AMD FX-6350 review: 6 cores for a low budget

 

Test bed & overclocking

In order to be able to squeeze as much juice as possible from 6350’s cores, I used one of the best AM3+ motherboards on the market - the Crosshair V Formula from the ASUS ROG lineup. I don’t deny the board had some problems at its initial launched, but these seem to be all related to the past. I completed the test bed with an ASUS ROG VGA - Radeon HD 7970 DirectCU II TOP - 2x4GB GeIL Evo Two 2400MHz 10-11-11-30 DDR3 kit, Noctua NH-U12S heatsink equipped with 2 Noctua NF-F12 PWM fans and Antec Signature 850W PSU.

AMD FX-6350 - test bed

As I said, it is pretty interesting, even intriguing that FX-6350 is a bit cheaper than FX-8120, so I decided to compare the two. Maybe some of you were expecting to see the FX-6350 against the brand new Intel Haswell CPUs. But as I said before, AMD lost this battle long time ago, so I see no point in showing the obvious.

Maybe because of the unlock multiplier, some of you think that overclocking the FX parts is a walk in the park. Well, you would be terribly wrong. The FX-6350 has a high TDP and the power consumption tends to increase a lot on all Vishera parts when increasing voltage. So, you want to be very careful so that the board does not throttles down the CPUs or activates its internal protection function. These being said, I soon discovered that the max. voltage I could apply in BIOS was 1.4875V. Anything higher than that would have brought the full machine to a full stop as a protection mechanism not to burn some of the components. Of course, thanks to the mobo’s LLC function, the real voltage under full load was 1.536V. This is how I was able to raise the CPU’s frequency above 4.6GHz. I used a 23x multiplier for a targeted 202MHz bus speed. The real bus applied by the motherboard was a bit higher - 202.68MHz, which finally led to an operating frequency of 4661MHz. To achieve this, I deactivated all functions meant to reduce power consumption and I blocked the fans to full RPM. When running stock settings, these functions were kept active, while running the fans at full speed. After testing the CPU’s stability, I pushed forward with the overclocking and managed to squeeze 2634MHz from the CPU/NB and HT Link, while maintaining a 2432MHz for the RAM.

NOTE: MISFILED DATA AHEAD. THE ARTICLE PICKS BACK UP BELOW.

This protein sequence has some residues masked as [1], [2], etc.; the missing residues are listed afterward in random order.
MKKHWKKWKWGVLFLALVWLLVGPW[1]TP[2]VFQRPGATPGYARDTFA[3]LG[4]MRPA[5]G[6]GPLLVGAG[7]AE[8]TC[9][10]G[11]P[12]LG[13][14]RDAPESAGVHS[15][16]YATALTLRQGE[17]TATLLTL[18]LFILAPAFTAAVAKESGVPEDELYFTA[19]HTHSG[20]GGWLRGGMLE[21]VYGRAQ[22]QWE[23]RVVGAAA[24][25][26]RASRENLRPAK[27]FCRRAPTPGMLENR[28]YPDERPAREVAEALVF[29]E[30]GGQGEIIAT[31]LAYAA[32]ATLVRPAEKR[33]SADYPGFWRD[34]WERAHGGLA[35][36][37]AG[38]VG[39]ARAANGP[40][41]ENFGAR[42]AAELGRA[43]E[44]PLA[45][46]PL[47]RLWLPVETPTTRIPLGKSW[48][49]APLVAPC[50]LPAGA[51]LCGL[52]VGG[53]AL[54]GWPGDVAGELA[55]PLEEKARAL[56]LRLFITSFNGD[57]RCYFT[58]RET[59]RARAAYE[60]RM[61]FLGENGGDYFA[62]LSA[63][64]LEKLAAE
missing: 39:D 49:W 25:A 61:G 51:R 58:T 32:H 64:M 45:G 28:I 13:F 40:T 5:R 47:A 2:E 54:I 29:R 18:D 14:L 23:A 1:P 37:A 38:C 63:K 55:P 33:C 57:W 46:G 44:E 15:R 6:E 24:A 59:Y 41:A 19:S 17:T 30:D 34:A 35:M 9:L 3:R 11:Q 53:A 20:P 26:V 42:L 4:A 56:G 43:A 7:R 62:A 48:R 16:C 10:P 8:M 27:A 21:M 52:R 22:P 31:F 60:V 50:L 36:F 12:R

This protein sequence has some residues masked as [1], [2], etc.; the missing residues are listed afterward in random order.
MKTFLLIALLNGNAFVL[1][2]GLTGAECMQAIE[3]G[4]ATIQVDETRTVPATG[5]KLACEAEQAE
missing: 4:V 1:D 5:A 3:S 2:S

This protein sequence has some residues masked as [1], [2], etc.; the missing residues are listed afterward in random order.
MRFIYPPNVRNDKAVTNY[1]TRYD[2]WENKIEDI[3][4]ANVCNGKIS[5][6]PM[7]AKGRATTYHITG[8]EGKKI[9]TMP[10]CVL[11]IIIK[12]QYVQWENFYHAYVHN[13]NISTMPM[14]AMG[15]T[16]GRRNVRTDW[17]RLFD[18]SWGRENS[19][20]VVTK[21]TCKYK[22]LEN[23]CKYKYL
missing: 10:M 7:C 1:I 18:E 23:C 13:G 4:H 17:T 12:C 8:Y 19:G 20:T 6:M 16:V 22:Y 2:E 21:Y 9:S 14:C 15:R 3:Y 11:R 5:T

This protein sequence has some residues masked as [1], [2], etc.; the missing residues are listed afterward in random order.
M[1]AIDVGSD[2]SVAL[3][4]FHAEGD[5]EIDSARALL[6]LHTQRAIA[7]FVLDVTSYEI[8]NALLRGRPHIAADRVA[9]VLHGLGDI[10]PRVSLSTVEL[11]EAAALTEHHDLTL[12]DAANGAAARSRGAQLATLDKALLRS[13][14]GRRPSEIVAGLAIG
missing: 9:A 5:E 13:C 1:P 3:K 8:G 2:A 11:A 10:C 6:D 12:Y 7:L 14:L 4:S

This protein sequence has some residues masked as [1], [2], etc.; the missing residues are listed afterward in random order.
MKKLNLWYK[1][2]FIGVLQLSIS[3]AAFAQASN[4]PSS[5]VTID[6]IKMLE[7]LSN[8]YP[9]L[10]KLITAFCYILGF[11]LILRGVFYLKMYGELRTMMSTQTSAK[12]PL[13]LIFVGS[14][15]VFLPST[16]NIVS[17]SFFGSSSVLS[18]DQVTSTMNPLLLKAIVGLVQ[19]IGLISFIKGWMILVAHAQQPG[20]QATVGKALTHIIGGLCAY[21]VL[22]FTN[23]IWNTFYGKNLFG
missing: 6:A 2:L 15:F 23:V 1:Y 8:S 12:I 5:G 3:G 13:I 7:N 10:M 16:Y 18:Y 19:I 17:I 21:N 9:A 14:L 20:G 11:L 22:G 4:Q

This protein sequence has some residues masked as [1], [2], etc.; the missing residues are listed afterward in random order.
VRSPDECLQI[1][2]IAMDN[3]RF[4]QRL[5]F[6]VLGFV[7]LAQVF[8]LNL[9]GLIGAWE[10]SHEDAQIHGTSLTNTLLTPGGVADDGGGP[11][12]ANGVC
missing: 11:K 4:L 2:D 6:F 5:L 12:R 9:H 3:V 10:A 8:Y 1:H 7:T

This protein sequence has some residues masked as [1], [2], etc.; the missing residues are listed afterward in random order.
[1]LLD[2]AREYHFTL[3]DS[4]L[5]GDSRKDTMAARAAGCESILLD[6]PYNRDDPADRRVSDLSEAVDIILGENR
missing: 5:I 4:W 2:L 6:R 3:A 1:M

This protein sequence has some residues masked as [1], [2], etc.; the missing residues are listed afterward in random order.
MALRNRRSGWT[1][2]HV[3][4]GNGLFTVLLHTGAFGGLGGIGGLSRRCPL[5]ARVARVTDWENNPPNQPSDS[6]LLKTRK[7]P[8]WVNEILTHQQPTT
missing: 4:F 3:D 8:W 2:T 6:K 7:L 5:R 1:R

As you can see below, the system was perfectly stable using these settings:

AMD FX-6350 - OC CPU Test

AMD FX-6350 - OC RAM Test

I did the same with the FX-8120 CPU, only that I had to stop at 4.4GHz, achieved by applying a 22x multiplier to the 200MHz bus.

Now that I showed you what I tested, I still have to tell you how I did it. Well, I used the following aps:

 

-       PCMark 8: Home, Creative and Work modules;

-       3DMark: Ice Storm, Cloud Gate, Fire Strike and Fire Strike Extreme modules;

-       AIDA64: CPU benchmarks, FPU benchmarks and Memory benchmarks;

-       PassMark’s PerformanceTest for the CPU;

-       Wprime: 32M and 1024M;

-       Hyper PI: 1M, 8M, 16M and 32M;

-       7-Zip: Compressing and Decompressing speeds;

-       TrueCrypt: Encryption, Decryption and Mean;

-       CINEBENCH: CPU and GPU;

-       MediaCoder iPhone Edition: transcoding a 40Mbps 1080P MKV 102s file to iPhone format;

-       Games: BioShock Infinite, DiRT Showdown, GRID 2, Hitman Absolution, Sleeping Dogs, Tomb Raider and Total War Shogun 2, all running in highest details, with 1920x1080 resolution.

 

In the end, I measured temperatures and power consumption while maintaining a 260C room temperature.

 

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